this memo (with the appropriate RFC number once it is known).


6.  Security Considerations

   The fact that software implementing fragment identifiers for plain
   text and software not implementing them differs in behavior, and the
   fact that different software may show documents or fragments to users
   in different ways, can lead to misunderstandings on the part of



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   users.  Such misunderstandings might be exploited in a way similar to
   spoofing or phishing.

   In particular, care has to be taken if fragment identifiers are used
   together with a mechanism that allows to show only the part of a
   document identified by a fragment.  One scenario may be the use of a
   fragment identifier to hide small-print legal text.  Another scenario
   may be the inclusion of site-key-like material, which may give the
   user the impression of using the real site rather than a fake
   site.Other scenarios may also be possible.  Possible countermeasures
   may include but are not limited to displaying the included content
   within clearly visible boundaries and limiting inclusion to material
   from the same security realm or from realms that give explicit
   permission to be included in another realm.

   Please note that the above issues all apply to the client side;
   fragment identifiers are not used when resolving an URI to retrieve
   the representation of a resource, but are only applied on the client
   side.

   Implementers and users of fragment identifiers for CSV text should
   also be aware of the security considerations in RFC 3986 [4] and RFC
   3987 [8].


7.  Change Log

   Note to RFC Editor: Please remove this section before publication.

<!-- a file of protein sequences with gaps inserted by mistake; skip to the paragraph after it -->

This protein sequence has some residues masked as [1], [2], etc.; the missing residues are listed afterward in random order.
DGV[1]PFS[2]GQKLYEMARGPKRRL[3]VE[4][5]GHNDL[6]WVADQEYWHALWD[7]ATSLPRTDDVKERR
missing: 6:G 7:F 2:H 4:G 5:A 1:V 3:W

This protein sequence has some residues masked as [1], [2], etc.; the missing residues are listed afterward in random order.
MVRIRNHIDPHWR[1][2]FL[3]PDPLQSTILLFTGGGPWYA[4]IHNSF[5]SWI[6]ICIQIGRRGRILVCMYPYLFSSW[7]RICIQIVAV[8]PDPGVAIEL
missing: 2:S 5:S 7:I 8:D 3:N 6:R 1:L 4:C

8.  References

8.1.  Normative References

   [1]   Shafranovich, Y., "Common Format and MIME Type for Comma-
         Separated Values (CSV) Files", RFC 4180, October 2005.

   [2]   Freed, N. and N. Borenstein, "Multipurpose Internet Mail
         Extensions (MIME) Part One: Format of Internet Message Bodies",
         RFC 2045, November 1996.

   [3]   Freed, N. and N. Borenstein, "Multipurpose Internet Mail
         Extensions (MIME) Part Two: Media Types", RFC 2046,
         November 1996.

   [4]   Berners-Lee, T., Fielding, R., and L. Masinter, "Uniform
         Resource Identifier (URI): Generic Syntax", RFC 3986,
         January 2005.



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   [5]   Bradner, S., "Key words for use in RFCs to Indicate Requirement
         Levels", RFC 2119, March 1997.

   [6]   Crocker, D. and P. Overell, "Augmented BNF for Syntax
         Specifications: ABNF", RFC 4234, October 2005.

   [7]   Freed, N. and J. Postel, "IANA Charset Registration
         Procedures", BCP 19, October 2000.

   [8]   Duerst, M. and M. Suignard, "Internationalized Resource
         Identifiers (IRI)", RFC 3987, January 2005.

8.2.  Non-Normative References

   [9]   ANSI X3.4-1986, "Coded Character Set - 7-Bit American National
         Standard Code for Information Interchange", STD 63, RFC 3629,
         1992.

   [10]  Wilde, E. and M. Duerst, "URI Fragment Identifiers for the
         text/plain Media Type", RFC 5147, April 2008.

   [11]  Freed, N. and J. Klensin, "Media Type Specifications and
         Registration Procedures", RFC 4288, December 2005.


Appendix A.  Acknowledgements

   Thanks for comments and suggestions provided by ...


Authors' Addresses

   Michael Hausenblas
   DERI, NUI Galway
   IDA Business Park
   Galway
   Ireland

   Phone: +353-91-495730
   Email: michael.hausenblas@deri.org
   URI:   http://sw-app.org/about.html










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   Erik Wilde
   UC Berkeley
   School of Information, 311 South Hall
   Berkeley, CA 94720-4600
   U.S.A.

   Phone: +1-510-6432253
   Email: dret@berkeley.edu
   URI:   http://dret.net/netdret/